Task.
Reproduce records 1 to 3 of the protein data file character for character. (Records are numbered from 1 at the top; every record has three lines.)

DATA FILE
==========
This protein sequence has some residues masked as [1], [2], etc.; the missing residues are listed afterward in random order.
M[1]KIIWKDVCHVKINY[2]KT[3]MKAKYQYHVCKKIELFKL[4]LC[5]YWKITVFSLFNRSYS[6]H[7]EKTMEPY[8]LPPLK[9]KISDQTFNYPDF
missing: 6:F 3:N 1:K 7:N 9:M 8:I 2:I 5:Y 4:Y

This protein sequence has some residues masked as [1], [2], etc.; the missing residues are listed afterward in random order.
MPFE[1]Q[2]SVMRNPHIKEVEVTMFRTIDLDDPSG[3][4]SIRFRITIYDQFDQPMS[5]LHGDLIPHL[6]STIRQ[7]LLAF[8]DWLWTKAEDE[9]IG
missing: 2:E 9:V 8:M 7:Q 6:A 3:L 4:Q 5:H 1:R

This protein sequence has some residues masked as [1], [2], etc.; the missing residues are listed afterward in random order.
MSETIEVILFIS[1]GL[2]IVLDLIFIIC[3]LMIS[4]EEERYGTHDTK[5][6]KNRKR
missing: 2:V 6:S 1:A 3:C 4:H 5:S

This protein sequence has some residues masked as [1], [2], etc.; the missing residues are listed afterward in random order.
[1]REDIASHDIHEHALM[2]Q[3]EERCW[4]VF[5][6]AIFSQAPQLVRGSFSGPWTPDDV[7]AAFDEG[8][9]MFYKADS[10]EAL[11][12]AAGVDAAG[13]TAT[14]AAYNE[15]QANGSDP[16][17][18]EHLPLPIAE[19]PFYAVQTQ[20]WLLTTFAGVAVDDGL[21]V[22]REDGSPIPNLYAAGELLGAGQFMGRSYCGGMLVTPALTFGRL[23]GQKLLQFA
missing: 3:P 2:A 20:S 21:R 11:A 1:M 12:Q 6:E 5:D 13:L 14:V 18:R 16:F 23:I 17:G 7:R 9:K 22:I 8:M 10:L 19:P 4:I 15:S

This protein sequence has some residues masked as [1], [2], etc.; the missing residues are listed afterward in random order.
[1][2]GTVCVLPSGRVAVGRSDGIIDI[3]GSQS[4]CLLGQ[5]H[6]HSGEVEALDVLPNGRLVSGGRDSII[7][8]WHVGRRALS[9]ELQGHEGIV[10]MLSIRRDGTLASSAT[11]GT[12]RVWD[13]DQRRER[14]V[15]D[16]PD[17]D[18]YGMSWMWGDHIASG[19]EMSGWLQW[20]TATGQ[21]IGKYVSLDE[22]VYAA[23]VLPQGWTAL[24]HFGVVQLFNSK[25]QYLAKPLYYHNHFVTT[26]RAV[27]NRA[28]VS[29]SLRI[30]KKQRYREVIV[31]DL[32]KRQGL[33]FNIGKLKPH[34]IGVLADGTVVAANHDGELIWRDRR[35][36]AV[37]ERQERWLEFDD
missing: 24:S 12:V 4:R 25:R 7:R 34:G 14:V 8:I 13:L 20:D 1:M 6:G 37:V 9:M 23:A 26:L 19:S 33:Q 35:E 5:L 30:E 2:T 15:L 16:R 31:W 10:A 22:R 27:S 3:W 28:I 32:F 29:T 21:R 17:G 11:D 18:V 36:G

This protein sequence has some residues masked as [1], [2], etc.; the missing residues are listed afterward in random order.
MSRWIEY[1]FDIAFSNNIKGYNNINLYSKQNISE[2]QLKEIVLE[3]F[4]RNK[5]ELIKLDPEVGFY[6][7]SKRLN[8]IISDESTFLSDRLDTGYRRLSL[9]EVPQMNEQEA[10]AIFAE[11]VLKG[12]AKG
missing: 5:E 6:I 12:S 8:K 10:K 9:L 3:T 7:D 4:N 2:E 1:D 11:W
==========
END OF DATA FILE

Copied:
This protein sequence has some residues masked as [1], [2], etc.; the missing residues are listed afterward in random order.
M[1]KIIWKDVCHVKINY[2]KT[3]MKAKYQYHVCKKIELFKL[4]LC[5]YWKITVFSLFNRSYS[6]H[7]EKTMEPY[8]LPPLK[9]KISDQTFNYPDF
missing: 6:F 3:N 1:K 7:N 9:M 8:I 2:I 5:Y 4:Y

This protein sequence has some residues masked as [1], [2], etc.; the missing residues are listed afterward in random order.
MPFE[1]Q[2]SVMRNPHIKEVEVTMFRTIDLDDPSG[3][4]SIRFRITIYDQFDQPMS[5]LHGDLIPHL[6]STIRQ[7]LLAF[8]DWLWTKAEDE[9]IG
missing: 2:E 9:V 8:M 7:Q 6:A 3:L 4:Q 5:H 1:R

This protein sequence has some residues masked as [1], [2], etc.; the missing residues are listed afterward in random order.
MSETIEVILFIS[1]GL[2]IVLDLIFIIC[3]LMIS[4]EEERYGTHDTK[5][6]KNRKR
missing: 2:V 6:S 1:A 3:C 4:H 5:S